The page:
FIRE (Financial Independence, Retire Early) is a new lifestyle movement, popular amongst millennials, that aims to see some of us retire in our early forties, thirties or even (ambitiously) our twenties.
The concept is simple: spend less, save more and invest. The method recommends that people save up to 25 times what they would regularly spend in a year. Ideally, more than 50% of their income.
While some insist that the movement is suitable for anyone - with suggestions of lowering household costs, cutting down on eating out and foregoing new cars for second-hand ones - others suggest that it's only viable with higher salaries.
We caught up with Financial planner Eoin McGee to find out what he thought of the movement.
"Everything I do in my private practice is about financial independence. Financial independence is the day in your life when you have created enough wealth that you don't have to work again and you don't have to worry about money.
"Not worrying about money is the important thing. You want to be able to live the life you want to live without worrying that your money can support that. Some people will get financial independence at 92, some people will get there at 42 but the important thing is to know when you get there.
"A couple of times a year, we get the privilege of being able to go through someone's finances and you can tell the client that they're there. They have managed to get financial independence and they can stop working."
So, if financial independence is indeed attainable at an early age, does this mean we can expect to see Millennial retirees flooding Ireland's golf courses in the near future? Not necessarily, says Eoin.
"I had one guy who came into us because he had worked it out that he could retire in ten years time (he was 49 at the time) and he came to me because he wanted to see if it was possible to pull that timeline back. He wanted to get his finances to work harder for him because he hated his job.
"At the end of the process, we had worked it out that he could retire in six months time when he turned 50. He was a brand new client and it was just a case of restructuring and making sure things were set up.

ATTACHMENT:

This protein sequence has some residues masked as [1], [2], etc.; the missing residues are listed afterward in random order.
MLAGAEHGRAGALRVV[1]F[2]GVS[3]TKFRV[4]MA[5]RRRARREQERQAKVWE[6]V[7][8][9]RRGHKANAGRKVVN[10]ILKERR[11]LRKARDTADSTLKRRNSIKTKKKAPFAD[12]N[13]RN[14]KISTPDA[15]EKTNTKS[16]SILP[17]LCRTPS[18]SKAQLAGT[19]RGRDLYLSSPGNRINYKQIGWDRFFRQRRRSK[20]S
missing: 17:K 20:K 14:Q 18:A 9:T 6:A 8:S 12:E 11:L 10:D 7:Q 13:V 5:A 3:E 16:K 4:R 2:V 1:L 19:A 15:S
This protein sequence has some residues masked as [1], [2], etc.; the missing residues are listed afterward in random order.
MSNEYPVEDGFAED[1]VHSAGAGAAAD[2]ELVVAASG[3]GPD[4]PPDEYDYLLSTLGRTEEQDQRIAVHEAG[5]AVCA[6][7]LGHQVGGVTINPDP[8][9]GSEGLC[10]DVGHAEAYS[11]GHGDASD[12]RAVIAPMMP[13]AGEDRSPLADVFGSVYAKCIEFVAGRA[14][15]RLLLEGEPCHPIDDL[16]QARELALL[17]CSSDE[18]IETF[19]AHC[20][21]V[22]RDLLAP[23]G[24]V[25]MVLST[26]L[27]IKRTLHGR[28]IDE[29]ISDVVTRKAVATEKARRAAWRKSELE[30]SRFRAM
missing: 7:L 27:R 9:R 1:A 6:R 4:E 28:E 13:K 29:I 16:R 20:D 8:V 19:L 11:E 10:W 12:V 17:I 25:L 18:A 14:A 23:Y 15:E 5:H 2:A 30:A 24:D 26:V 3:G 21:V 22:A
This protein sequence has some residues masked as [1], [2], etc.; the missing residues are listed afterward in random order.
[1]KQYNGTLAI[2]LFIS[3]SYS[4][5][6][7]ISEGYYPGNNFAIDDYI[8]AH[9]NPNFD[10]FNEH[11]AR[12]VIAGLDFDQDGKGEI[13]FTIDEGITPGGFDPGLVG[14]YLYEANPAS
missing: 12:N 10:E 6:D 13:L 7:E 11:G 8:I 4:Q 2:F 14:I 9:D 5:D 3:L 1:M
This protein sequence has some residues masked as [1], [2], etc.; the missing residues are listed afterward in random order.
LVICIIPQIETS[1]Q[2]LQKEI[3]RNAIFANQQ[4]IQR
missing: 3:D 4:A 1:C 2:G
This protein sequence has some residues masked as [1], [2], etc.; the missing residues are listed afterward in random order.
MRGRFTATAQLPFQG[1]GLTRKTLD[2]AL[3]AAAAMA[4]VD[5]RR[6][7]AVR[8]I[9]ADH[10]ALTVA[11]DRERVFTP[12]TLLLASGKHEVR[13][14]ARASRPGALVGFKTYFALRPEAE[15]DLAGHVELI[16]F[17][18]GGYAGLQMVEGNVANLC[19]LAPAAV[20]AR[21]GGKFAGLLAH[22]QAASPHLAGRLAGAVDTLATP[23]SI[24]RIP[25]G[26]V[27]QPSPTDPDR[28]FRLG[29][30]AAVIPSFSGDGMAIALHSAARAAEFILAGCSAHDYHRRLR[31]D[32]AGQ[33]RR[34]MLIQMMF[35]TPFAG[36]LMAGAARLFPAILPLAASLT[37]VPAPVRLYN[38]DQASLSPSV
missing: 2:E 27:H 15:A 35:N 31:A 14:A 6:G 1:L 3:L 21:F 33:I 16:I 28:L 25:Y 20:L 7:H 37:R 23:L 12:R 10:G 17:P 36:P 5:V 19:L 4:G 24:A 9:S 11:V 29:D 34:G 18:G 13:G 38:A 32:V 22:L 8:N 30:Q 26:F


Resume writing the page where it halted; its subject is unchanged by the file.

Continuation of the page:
"The interesting thing was that six months later he was still working in that same job and he's still working there today because now he works because he wants to not because he needs to. He loves it because he can throw his hat in any time."
"People try to get this magic date for financial independence but it's becoming more and more elusive for all of us. The days of spending 40 years in the same job, for most people, are gone. The phase of defined benefit schemes, for more people, are gone.
"The reality is that you need to produce a pension pot of 1.2 or 1.3 million, to get 32 grand per year. It's a massive amount of money. The idea that you get to a certain date and then stop working forever is becoming less and less viable."
As an alternative, Eoin advises his clients to take 'mini-retirements'. Interested? We'll be sharing all the details on RTÉ.ie/LifeStyle next Thursday!
On tonight's episode...
Financial planner Eoin McGee meets compulsive spender and travel addict 27-year-old Rachel Byrne from Dublin.
Although Rachel has a steady job earning €34,000, she’s always broke at the end of the month. Her dream is to buy a car and to start feeling responsible – and one day – to buy a house.
After assessing Rachel’s finances, Eoin identifies just where she’s going wrong - from hair extensions to frequent holidays.
Soon, he comes up with a plan as to how she gets on the right foot but will she be able to follow it? Over the course of a couple of months, we follow Rachel as she tries to implement her new financial plan.
Watch How to be Good with Money tonight, Thursday 7th February at 8.30pm on RTÉ One.